Recently, Inpensa sponsored a Risk Management Association (RMA) webinar, COVID-19: Accelerating Digital Transformation. Inpensa Co-Founder, President, and CEO Suraj Nekram shared insights on what banks need to consider in design and execution of digital transformation strategies with the resilience and flexibility crucial to navigating uncharted waters ahead.
In this podcast, Suraj provides responses to important follow-up questions from the webinar during an interview with RMA’s Stephen Krasowski.
We highly recommend an agile approach to digital transformation. We are seeing this being adopted more and more across our customer base. Simply put, it’s the start-up approach. You seed-fund the early stages of the project and, once the initiative meets key milestones and continues to look promising, you continue to fund it. Funding can be in several stages, particularly for large and complex initiatives.
A common practice is to set aside the entire budget for the project, and release funds based on milestones. This provides confidence to the team that the project has the appropriate funding overall but also lets them know that if the project is not meeting its goals or milestones—funds can easily be diverted to other initiatives. This agile approach is becoming more common and has proven to be very successful.
First, we help ensure there is a standard methodology for calculating ROI and that key assumptions are the same across the company. Having a system that is designed to manage this process reduces potential errors and mistakes. When comparing ideas, we look at several factors beyond ROI.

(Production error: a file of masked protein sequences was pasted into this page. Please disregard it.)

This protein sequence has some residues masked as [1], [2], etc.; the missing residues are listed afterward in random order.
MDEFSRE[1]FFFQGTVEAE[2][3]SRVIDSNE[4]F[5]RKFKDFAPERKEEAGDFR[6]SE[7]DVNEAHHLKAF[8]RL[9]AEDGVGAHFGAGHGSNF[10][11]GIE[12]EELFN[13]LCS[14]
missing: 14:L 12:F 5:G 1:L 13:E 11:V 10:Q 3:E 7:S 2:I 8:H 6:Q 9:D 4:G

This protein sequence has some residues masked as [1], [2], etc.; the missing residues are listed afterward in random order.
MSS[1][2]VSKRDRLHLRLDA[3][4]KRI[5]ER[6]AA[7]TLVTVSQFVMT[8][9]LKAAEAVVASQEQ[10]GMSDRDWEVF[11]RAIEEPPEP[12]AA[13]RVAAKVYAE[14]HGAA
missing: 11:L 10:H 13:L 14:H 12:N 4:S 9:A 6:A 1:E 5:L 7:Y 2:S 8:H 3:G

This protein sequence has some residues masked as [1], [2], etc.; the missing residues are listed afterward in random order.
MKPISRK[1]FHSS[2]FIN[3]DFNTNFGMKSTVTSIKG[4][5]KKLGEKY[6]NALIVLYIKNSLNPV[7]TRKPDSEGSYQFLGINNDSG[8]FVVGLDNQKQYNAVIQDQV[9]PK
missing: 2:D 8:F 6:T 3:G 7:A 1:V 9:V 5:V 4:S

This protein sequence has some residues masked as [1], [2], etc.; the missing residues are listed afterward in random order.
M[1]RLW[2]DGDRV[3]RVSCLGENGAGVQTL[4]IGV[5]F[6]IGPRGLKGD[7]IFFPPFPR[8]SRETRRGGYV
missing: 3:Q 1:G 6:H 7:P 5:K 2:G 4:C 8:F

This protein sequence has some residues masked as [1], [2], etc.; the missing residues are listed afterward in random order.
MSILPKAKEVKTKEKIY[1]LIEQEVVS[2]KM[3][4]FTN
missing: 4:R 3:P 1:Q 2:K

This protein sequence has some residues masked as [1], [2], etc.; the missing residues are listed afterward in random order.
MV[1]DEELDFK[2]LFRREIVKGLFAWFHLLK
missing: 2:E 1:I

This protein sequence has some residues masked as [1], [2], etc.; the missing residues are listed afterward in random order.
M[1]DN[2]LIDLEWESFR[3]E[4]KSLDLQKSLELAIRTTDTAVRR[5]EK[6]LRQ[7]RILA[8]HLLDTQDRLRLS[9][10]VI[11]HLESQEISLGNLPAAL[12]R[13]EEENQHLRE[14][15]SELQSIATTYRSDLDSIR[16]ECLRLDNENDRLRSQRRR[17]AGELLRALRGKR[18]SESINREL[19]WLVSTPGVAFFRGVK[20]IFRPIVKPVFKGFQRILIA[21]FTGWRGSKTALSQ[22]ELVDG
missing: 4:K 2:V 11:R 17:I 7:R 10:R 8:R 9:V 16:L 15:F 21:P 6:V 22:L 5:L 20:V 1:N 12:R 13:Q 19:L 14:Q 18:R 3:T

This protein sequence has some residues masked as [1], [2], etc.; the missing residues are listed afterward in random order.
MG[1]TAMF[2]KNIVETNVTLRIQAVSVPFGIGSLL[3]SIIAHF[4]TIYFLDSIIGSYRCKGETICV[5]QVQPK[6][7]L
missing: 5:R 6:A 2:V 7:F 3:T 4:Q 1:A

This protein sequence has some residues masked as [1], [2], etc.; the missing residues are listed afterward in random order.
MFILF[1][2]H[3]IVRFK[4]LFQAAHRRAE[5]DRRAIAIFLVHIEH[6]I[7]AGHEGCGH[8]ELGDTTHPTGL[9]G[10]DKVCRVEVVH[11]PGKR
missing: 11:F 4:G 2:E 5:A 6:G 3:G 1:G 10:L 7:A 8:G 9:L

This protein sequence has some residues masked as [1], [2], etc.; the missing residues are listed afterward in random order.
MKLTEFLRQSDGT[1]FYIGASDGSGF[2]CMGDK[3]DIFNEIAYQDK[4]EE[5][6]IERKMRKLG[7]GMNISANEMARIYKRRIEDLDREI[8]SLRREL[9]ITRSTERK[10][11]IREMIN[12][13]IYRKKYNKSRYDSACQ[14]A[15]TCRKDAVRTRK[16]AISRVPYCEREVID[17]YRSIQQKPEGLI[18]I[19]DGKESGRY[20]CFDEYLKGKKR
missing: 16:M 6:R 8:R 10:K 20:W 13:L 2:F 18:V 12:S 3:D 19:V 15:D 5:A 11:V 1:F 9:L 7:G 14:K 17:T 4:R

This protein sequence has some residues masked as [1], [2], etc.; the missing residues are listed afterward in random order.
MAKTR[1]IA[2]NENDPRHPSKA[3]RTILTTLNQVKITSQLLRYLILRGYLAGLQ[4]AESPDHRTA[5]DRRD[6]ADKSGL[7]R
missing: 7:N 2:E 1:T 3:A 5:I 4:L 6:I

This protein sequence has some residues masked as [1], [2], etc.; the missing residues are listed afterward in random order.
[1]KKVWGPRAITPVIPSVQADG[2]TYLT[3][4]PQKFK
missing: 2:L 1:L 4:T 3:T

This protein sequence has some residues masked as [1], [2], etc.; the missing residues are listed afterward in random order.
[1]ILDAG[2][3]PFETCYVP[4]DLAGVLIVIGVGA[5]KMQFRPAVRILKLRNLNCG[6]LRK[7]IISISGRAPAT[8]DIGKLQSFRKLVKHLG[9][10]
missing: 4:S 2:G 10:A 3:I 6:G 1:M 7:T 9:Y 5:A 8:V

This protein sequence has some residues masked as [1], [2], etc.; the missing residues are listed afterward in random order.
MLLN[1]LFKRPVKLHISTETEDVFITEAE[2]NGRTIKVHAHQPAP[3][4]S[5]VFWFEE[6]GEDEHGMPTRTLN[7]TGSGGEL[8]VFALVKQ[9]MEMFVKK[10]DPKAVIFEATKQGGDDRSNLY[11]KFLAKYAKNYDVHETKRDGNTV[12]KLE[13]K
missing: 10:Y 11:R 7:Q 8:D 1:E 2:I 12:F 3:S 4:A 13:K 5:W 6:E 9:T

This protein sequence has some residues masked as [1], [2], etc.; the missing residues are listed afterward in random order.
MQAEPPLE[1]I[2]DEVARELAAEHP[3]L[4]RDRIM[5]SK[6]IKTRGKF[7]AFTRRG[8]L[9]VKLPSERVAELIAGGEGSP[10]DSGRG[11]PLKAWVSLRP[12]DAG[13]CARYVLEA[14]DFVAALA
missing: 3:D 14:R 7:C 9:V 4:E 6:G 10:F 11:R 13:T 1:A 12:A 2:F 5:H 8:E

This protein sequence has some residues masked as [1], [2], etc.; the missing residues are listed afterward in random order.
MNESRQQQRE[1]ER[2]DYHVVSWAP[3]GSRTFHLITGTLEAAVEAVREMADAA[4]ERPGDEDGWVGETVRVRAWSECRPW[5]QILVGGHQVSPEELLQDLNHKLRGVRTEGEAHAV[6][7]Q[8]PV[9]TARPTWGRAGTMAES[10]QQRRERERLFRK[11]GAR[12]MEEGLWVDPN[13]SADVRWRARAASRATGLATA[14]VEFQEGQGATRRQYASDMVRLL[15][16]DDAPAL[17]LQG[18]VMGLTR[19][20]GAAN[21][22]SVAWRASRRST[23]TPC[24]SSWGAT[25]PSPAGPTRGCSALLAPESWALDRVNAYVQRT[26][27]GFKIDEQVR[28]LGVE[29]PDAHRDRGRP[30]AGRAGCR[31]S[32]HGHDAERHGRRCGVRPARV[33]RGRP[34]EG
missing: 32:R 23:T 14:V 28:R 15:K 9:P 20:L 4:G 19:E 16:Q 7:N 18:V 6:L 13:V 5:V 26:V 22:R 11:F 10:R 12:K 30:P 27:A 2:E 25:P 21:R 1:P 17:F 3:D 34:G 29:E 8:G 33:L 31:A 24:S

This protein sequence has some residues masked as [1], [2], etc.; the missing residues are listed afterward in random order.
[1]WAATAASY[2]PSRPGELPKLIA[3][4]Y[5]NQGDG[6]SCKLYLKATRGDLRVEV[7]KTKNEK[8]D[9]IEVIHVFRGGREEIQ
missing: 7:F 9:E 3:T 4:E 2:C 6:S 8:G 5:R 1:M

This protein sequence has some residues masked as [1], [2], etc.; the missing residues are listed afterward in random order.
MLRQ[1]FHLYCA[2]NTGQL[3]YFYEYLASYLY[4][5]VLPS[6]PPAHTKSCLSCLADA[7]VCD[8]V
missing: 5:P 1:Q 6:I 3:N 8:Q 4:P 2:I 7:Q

We developed a strategic value vs. ability to execute assessment. For strategic value, we have a questionnaire bank that asks questions relating to the business impact—such as customer value and impact to revenues. Once the questions are completed, the system calculates a strategic value score. Similarly, we capture data relating to ability to execute. We look at resource constraints, technology limitations, and other risk related data points. The system then calculates an ability to execute score.
We then map them in a matrix depicting strategic value vs. ability to execute. With this approach we can then select ideas with the highest strategic value and greatest ability to execute. This is an objective approach to vetting ideas and creating a diversified portfolio matrix.
We also use strategic alignment by mapping every idea to strategies. This allows us to quickly view strategic alignment and identify strategies that are overfunded or underfunded. For overfunded initiatives, we can then go back and evaluate initiatives in that portfolio, and rebalance it as needed.
This goes back to categorization and initiative alignment. Once the guidelines are identified and set-up for, let’s say, Fair Lending or CRA in our system, all initiatives are measured against these guidelines and are aligned appropriately. It can be one to many.
In other words, an initiative can be aligned to both CRA and Fair lending.
This provides a view on the level of investment being made to support each regulatory category. It also can highlight underinvestment which can identify red-flags for non-compliance. This is typically managed in spreadsheets and internal databases. Having a unified solution that brings all of the data together and provides real-time analysis is incredibly helpful. Similarly, This can also be done for operational and transformation risks.